Edible grasshoppers could help alleviate hunger and malnutrition in Africa while providing farmers with a new source of income, say scientists in Uganda and Finland who have studied the ecology of the insects for close to a decade.
“Our research shows that we can actually tame these insects and start rearing them in big numbers as an alternative source of protein for our people,” said Philip Nyeko, lead researcher and professor at the College of Agricultural and Environmental Sciences at Makerere University. “It shows that the insects can help us alleviate hunger and malnutrition and the dependence on fish and beef (for proteins) that’s worsening overfishing and greenhouse gas emissions.”
Approximately one in five people in Africa sleep on an empty stomach every night and 12.8 million children in the region are acutely malnourished.
The challenge of feeding the continent is further exacerbated by a bulging population that is projected to triple the current 1.2 billion people by 2050, while climate change impacts on agriculture are shrinking food options.
“We are cutting down more forests for agriculture. But this is not sustainable,” said Dr. Karlmax Rutaro, a biochemist at the College of Natural Sciences at Makerere University, who is participating in the research. “We have to think of smarter ways of providing alternative sources of food to feed this population without necessarily encroaching on the remaining forest cover.”
Domesticating wild grasshoppers
The researchers got parent stock from the wild during a swarming season and induced the insects — also known as Ruspolia differens — to lay eggs in an artificial medium in the lab. Initially, they isolated the nymphs in separate plastic jars to observe their survival on various diets. Then they placed about 1,500 insects in mass rearing cages to observe the effect of cage size and density on their growth.
The results were staggering. The insects could feed on inflorescence and grass, but they could as well feed on greens and cereals, such as millet flour, maize and sim sim (sesame) — basically, the same food humans eat. They could survive in temperatures between 25 and 32 degrees Celsius, which are typical in most of Africa.
The insects matured in two-and-a-half months, just like wild ones.
Research indicates the insects have high protein levels of 34 to 73 percent. “People can eat the grasshoppers to support their protein needs,” Rutaro said.
Insects also offer the good fats that can reduce risk of non-communicable diseases such as diabetes, he said, as well as other vital nutrients, including polyunsaturated fatty acids and various minerals, including phosphorous and potassium.
New source of livelihood
Raising the crunchy insects can also be a source of livelihood for more African farmers.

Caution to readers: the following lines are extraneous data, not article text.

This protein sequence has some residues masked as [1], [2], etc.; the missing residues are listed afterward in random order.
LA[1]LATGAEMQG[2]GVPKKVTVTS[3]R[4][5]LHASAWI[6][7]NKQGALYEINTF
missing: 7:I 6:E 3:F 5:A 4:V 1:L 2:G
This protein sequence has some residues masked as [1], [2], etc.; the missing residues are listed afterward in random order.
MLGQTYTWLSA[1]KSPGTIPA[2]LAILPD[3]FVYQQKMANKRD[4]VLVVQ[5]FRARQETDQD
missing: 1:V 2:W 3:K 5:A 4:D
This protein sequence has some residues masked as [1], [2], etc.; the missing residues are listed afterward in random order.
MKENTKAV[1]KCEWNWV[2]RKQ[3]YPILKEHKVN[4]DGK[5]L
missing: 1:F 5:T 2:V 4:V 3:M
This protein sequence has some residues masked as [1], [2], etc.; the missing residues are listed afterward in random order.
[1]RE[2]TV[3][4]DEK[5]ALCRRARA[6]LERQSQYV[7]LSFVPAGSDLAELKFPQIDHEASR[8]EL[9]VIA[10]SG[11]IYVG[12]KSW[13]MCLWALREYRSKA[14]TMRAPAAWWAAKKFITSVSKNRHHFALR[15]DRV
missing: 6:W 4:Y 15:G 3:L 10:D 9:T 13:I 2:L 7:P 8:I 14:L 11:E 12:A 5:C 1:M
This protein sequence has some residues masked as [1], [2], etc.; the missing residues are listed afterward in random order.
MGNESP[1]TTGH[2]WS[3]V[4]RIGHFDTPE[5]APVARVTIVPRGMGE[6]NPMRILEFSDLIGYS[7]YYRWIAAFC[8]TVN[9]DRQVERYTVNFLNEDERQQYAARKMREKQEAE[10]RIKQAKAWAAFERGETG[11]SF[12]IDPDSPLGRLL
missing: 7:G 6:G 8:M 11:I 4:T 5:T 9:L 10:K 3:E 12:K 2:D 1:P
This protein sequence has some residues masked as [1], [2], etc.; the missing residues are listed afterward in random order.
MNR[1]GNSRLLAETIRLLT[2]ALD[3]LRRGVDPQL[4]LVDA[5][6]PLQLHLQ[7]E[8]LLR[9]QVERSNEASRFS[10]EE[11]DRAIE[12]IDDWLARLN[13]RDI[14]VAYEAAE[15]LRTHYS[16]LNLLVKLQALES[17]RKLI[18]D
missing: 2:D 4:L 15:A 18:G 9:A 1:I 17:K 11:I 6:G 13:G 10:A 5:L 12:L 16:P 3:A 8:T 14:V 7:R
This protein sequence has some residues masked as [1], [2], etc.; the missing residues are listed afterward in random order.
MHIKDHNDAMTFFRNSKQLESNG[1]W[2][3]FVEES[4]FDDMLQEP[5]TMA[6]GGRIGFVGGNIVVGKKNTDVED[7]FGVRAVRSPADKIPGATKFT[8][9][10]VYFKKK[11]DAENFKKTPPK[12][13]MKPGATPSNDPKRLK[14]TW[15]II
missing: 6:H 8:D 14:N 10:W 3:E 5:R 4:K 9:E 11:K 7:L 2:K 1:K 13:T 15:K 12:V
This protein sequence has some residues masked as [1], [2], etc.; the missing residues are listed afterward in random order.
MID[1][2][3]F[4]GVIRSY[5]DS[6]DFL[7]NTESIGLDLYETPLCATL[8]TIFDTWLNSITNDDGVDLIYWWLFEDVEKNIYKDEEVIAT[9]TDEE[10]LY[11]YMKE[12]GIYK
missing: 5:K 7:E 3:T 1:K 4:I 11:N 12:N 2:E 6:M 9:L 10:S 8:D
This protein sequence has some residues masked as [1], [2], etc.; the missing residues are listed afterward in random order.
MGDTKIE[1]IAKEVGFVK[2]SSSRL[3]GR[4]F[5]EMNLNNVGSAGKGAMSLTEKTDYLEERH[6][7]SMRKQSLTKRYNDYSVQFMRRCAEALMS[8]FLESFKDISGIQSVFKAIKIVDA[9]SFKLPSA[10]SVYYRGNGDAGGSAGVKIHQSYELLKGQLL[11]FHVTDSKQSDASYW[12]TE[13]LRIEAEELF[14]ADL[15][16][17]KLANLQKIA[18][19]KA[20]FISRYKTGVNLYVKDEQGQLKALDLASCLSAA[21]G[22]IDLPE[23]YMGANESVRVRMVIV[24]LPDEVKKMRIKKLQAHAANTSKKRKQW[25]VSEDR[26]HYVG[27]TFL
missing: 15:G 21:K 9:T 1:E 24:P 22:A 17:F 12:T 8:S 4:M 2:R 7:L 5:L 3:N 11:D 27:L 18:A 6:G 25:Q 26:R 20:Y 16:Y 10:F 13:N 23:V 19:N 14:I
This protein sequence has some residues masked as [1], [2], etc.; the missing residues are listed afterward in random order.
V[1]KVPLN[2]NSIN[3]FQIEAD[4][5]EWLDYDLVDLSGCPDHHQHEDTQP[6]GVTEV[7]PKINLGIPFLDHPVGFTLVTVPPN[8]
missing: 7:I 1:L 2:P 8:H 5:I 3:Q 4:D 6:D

A 2021 report by Indian scientists revealed that a pair of male and female grasshoppers produced about 60,000 eggs that translated into about 4 kilograms of adult grasshoppers.
This suggests that a farmer would harvest approximately 4,000 kilograms (equivalent to 4 tonnes) of adult grasshoppers by rearing just 1,000 pairs.
For comparison purposes, a kilogram of edible grasshoppers in East Africa currently costs about US$9 — almost double that of beef.
Grasshoppers have other uses besides food, Rutaro noted. “I wish you knew how many other products you can get from grasshoppers for the cosmetic and pharmaceutical industries if you extracted their fat. Lots of products.”
Nyeko said the scientists are on the verge of a “major breakthrough” and have developed production kits and started to train farmer groups in central Uganda to rear the insects.
“Between June and August (this year) we should introduce these insects to farmers,” Nyeko said. They are focusing on smallholder farmers for now.
But Rutaro said the grasshoppers need care.
“Just like any other livestock, the insects need a good environment and feeds. They need a balanced diet,” he said.
So, while maize flour is going to give them carbohydrates, the insects need other feed, such as mixes of soya that can give them proteins and fats.
Rutaro said they had “seen challenges related to cannibalism (where the insects started to feed on each other) when not fed on foods rich in protein and nitrogen.”
The insects also require good aeration and their cages should not be too hot or too cold.
A section of African communities, including people in South Africa, the Democratic Republic of Congo, Nigeria, Zimbabwe and Uganda, already eat insects such as termites, caterpillars and crickets. So, domestication and mass rearing of the grasshoppers can provide them with more options.
But African farmers could also rear the insects for export, Rutaro said.
“The insect economy is dominated by Asia, especially Thailand and Laos. Thailand is one of the biggest exporters of crickets. But that does not mean that our farmers cannot compete,” Rutaro said. “The grasshoppers we produce are unique to us. That offers us an advantage. We just need to organize ourselves and encourage more farmers to start rearing these insects.”
Image: Ruspolia differens on a branch. Photo: Gilles San Martin/Wikipedia Commons